10 Questions With Dan Sloat

Dan Sloat, Air Force veteran and promising law school studentThis week’s interview is with Dan Sloat, an Air Force captain turned law student.  After graduating from Indiana University, Dan got his commission in the Air Force as an air battle manager.  He spent 6 years managing air operations before deciding to focus his efforts towards law school at the University of Oklahoma.  I recently was able to catch up with Dan shortly after his honeymoon (busy man!).  Let’s see what Dan has to say!

  1. What’s your military background? Career, family, etc.

I served just over 6 years Active Duty in the Air Force as a 13B Air Battle Manager with deployments in support of Operation Enduring Freedom and Operation Inherent Resolve, as well as Counter-drug operations in Latin America. Now, I’m serving out the remainder of my MSO in the Inactive Ready Reserve.

  1. What is it that you wanted after you left active duty? Do you think you’re where you wanted to be?

In the interest of providing a more stable home life for my future family, I went back to school for my Juris Doctor. Next week I’ll begin my 2nd year at the University of Oklahoma College of Law. And yes, this exactly where I wanted to be.

  1. What is it about your service experience do you think has best prepared you for your transition?

Law school can be very challenging and most classes come down to a single 4-hour essay exam to determine whether you have mastered the material or not. Without any feedback throughout the semester, you need a high level of self-discipline to stay on track with studying. That attribute is critical to any service member in my opinion. ABM training in particular has a strong focus on developing precision communication – relaying even just one incorrect digit in a lat / long coordinate for a strike mission can be a fatal mistake. Similarly, the absence of a comma has been construed to render a legal contract entirely void. Attention to detail has been vital to my transition.

  1. Think of the most challenging part of your life to this point. What is it that you’ve done that helped you through it?

I tore my ACL junior year of college and I was genuinely afraid I wouldn’t be able to run like I used to. Loss of the full use of one of your legs brings hardship in its own right but my prospects of finishing ROTC and commissioning were at stake too. It took a great deal of trust and grueling physical therapy but fortunately my recovery was largely successful and I never earned less than an Excellent on a fitness exam while I was on active duty.

  1. On a scale of 1 to 10, how confident were you in your financial situation as you transition?

I’d say a 9.  When I transitioned from active duty, my wife, Hayley and I had already purchased a home and she earns more than enough to cover our expenses while I finish up school. In fact, with the GI Bill stipend I cover all of my own personal living expenses including my half of the mortgage.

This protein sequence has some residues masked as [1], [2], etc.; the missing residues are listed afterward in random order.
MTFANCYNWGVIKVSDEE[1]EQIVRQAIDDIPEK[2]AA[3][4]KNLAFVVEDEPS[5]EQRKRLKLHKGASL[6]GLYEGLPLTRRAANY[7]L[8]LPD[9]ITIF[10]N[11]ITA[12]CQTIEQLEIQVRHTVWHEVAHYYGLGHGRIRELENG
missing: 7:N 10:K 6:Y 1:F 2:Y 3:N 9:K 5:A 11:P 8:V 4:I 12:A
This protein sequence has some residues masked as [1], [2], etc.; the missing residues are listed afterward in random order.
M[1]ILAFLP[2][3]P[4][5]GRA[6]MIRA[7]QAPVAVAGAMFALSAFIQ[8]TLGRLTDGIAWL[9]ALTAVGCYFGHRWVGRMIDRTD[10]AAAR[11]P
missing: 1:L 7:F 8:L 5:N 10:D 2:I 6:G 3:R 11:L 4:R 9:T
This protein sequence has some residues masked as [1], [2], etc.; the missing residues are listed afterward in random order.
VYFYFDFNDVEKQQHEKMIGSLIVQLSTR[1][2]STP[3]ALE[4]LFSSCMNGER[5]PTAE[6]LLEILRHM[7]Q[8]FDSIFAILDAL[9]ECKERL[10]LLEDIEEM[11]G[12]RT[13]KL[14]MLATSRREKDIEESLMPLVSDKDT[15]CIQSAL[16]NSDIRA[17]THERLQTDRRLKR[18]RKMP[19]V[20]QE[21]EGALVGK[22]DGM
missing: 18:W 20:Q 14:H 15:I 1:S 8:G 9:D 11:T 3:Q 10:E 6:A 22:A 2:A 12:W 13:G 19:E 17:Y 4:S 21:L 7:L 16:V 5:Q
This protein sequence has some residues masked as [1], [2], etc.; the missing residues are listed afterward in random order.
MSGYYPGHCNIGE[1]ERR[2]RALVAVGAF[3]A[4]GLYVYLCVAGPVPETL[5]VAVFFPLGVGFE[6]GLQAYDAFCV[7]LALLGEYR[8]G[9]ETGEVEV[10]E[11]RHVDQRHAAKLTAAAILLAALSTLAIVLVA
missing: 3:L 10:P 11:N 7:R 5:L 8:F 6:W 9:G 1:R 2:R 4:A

1. What was the biggest fear about your transition?

Hayley has a career in the Energy Industry and as many know, oil prices can be rather volatile. Naturally, I do worry about a sudden layoff for her but she has been very responsible with her Savings so I’m confident we could weather such a financial storm together.

  1. If you had one question that someone could (or could have) answer for you (not doing something for you, but a question that they could answer), what would it be?

Will the legal field be able to accommodate a career for me in 2018 with a compensation comparable to my peers who stayed on Active Duty? Most likely I would have made this transition regardless but the answer to this question could have better informed my decision for the exact timing.

  1. What would you like to see “out there” that doesn’t exist, but if it did, it would solve a big problem for you, and other people like you?

Honestly, I’ve been satisfied with the resources available between departing active duty and entering law school regarding the overall transition.

  1. What person has helped you through your military career and/or transition the most?

At the risk of sounding cliché, I’m going to have to answer with Hayley, my wife. We started dating after my second deployment despite her justified reservations about the difficulties and stressful demands of a relationship with a member of the US military. Even so, she was very supportive during my third deployment – sending thoughtful care packages every month for the better half of a year. At the same time, she was willing to sacrifice some of our time together on Skype so that I could study for the LSAT (law school entrance exam) and provided encouragement to believe that I was smart enough to handle doctoral work.

  1. Do you want to be contacted by people who think you might be able to help them? If so, how do people get in touch with you?

Sure, I’ll gladly help any way I can – dsloat@ou.edu < Caution-mailto:dsloat@ou.edu > . Thanks and Godspeed!

 

 

 

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About Forrest Baumhover

I'm a career naval officer, and a fee-only financial planner. Half-way through my career, I discovered that I had a passion for financial planning, and have pursued this as my second career. My specialty is working with military professionals who are looking to separate or retire from the service, and who feel they need some professional guidance to make sure they're on track.
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  1. Pingback: Weekend Wrap-up: Military Personal Finance Articles You Should Read (8/19-8/25) - Military in Transition

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